WASHINGTON — A little more than 106,000 people picked health plans in the first month of open enrollment through the state and federal insurance marketplaces established by the Affordable Care Act, President Barack Obama’s health secretary said Wednesday — a fraction of the administration’s initial estimate for enrollment for that period.
Only about a fourth of the new enrollees — 26,794 — signed up through the problem-plagued federal exchange, HealthCare.gov, according to figures released by the Centers for Medicare and Medicaid Services. A much larger number signed up through the 14 state-run marketplaces.
The long-awaited figures, released by Kathleen Sebelius, the secretary of health and human services, became instant fodder for the continuing political battle over Obama’s signature legislative initiative. As nervous Democrats on Capitol Hill threatened to introduce legislation altering the law, Republicans called the new numbers dismal and cited them as further proof that the program was a “train wreck.”
The White House has spent weeks trying to lower expectations — even as questions emerged about the way it counts who is enrolled. On Wednesday, Sebelius and congressional Democrats were upbeat, saying people were clearly shopping for coverage.
“The marketplace is working,” Sebelius said. “People are enrolling.”
The nonpartisan Congressional Budget Office has predicted 7 million people will enroll by the time the initial sign-up window closes on March 31, and administration officials insist they can meet that goal. But the numbers released Wednesday fall far short of the administration’s early projections, contained in an internal memo in September, which said 464,920 would sign up in the first month.
A peek into state data reveals vast disparities. Florida, the state with the second-highest number of uninsured (behind Texas), had the most enrollees in the federal-run exchange, 3,571. Texas was second, with 2,991. There were just 42 in North Dakota.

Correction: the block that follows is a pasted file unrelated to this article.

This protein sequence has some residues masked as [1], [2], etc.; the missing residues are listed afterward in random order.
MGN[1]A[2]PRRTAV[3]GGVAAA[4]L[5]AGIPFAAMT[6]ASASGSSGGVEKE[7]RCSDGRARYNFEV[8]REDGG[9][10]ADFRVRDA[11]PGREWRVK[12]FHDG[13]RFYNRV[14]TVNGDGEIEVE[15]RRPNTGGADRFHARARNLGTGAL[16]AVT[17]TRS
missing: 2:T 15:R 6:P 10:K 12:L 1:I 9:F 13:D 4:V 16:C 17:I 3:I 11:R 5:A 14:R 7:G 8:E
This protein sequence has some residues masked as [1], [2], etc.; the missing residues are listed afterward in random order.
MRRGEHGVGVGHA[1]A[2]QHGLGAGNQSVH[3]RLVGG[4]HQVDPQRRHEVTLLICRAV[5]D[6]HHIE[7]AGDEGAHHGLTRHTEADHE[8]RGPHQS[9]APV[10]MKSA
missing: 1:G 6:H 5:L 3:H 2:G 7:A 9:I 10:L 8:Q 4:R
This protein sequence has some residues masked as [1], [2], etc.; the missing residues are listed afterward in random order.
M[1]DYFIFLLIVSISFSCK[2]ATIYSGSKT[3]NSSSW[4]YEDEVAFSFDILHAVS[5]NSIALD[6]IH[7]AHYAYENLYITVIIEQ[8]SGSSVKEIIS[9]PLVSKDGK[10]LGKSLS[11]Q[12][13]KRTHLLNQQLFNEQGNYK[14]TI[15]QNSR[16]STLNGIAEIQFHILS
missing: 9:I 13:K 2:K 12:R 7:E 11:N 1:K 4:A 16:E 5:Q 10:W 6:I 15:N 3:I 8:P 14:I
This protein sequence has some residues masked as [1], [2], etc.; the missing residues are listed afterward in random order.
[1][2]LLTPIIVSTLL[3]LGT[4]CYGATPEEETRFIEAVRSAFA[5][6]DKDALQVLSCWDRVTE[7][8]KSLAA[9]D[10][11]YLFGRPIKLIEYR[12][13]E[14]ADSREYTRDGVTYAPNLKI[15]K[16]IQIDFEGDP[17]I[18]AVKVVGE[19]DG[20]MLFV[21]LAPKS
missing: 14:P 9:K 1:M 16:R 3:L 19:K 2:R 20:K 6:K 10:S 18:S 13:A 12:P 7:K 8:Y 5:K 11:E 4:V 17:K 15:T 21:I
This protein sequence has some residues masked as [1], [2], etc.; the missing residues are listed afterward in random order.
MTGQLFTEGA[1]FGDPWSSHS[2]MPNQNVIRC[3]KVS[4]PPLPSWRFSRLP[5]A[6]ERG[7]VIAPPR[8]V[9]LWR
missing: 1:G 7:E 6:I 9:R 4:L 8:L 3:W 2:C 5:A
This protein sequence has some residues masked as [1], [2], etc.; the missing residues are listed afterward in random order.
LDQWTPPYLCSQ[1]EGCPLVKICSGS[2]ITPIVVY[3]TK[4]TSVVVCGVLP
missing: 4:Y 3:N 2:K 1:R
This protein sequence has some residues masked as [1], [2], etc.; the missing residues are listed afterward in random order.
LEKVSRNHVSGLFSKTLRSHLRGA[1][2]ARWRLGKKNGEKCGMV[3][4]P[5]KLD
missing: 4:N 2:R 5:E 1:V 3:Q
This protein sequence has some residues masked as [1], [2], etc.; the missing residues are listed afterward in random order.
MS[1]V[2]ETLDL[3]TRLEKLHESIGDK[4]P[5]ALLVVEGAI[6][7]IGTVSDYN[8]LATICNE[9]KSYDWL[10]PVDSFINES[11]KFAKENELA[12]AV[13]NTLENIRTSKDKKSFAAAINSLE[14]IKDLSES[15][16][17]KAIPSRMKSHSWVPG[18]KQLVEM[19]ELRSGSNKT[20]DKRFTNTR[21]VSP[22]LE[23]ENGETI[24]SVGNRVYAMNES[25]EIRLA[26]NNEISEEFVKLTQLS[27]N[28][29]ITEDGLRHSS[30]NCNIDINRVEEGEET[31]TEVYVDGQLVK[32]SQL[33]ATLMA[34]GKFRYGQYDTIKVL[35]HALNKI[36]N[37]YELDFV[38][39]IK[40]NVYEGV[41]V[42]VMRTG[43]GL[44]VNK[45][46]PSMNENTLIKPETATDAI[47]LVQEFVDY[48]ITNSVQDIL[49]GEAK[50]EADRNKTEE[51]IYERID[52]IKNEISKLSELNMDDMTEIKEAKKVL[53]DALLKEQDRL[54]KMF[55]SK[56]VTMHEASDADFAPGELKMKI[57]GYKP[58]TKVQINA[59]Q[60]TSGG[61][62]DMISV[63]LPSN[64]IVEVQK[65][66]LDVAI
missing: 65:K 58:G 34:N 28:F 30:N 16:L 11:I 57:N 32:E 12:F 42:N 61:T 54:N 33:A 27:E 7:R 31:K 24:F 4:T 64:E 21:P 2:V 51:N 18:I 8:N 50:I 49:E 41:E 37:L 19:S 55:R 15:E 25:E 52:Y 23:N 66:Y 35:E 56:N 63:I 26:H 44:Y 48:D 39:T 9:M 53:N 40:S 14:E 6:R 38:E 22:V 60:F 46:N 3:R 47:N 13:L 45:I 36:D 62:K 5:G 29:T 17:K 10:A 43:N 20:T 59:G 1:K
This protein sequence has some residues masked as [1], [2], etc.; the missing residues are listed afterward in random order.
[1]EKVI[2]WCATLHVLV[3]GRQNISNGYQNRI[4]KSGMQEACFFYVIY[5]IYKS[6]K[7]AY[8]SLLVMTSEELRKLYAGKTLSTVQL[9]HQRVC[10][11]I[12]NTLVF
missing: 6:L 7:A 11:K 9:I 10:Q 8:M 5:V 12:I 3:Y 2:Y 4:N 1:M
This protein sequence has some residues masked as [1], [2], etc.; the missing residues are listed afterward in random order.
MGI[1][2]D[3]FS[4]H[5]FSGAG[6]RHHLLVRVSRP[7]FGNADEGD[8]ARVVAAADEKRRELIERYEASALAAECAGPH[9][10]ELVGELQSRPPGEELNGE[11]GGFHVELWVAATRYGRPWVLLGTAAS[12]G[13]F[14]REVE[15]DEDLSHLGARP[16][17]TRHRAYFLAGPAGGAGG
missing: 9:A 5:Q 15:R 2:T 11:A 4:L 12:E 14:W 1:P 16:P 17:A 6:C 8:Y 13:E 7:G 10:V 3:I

In explaining the relatively low enrollment figures, administration officials cite problems with the federal website, which have clearly prevented people from signing up. But they also cite the experience of enrolling people under the Massachusetts health law, which suggests that many people enroll at the last minute.
When that state expanded health coverage, only 123 of the 36,167 people who ultimately signed up did so during the first month of enrollment. But more than 7,000 signed up during the final month. (Massachusetts, though, unlike the Obama administration, counted only people who had already paid their premiums as enrollees, according to Jon Kingsdale, who ran that state’s health insurance exchange.)
There is still one month to go until the Dec. 15 deadline for signing up for coverage that begins Jan. 1; the initial enrollment period does not close until March 31. So administration officials, and some outside experts, say these early numbers do not reveal much.
“These numbers are interesting,” said David Simas, the White House point man on the health law, “but in terms of any kind of insight into the success of the program, they’re not the central indicator.”
In political terms, though, the numbers are yet another problem for the White House, which is one reason Sebelius — and not the president — announced them on Wednesday. Republicans insist there is no way the administration can reach its goal.
“By the time we reach the critical month of December, actual enrollment could lag projections by over 1 million people,” Rep. Dave Camp, R-Mich. and chairman of the House Ways and Means Committee, wrote in a letter this month, accompanying a subpoena for detailed enrollment data. In an interview, he said the enrollment figures were only one part of the story.
“It’s not just about the top-line number,” he said. “What I want to know is the mix of these people. What kind of insurance are they getting? What age are they?”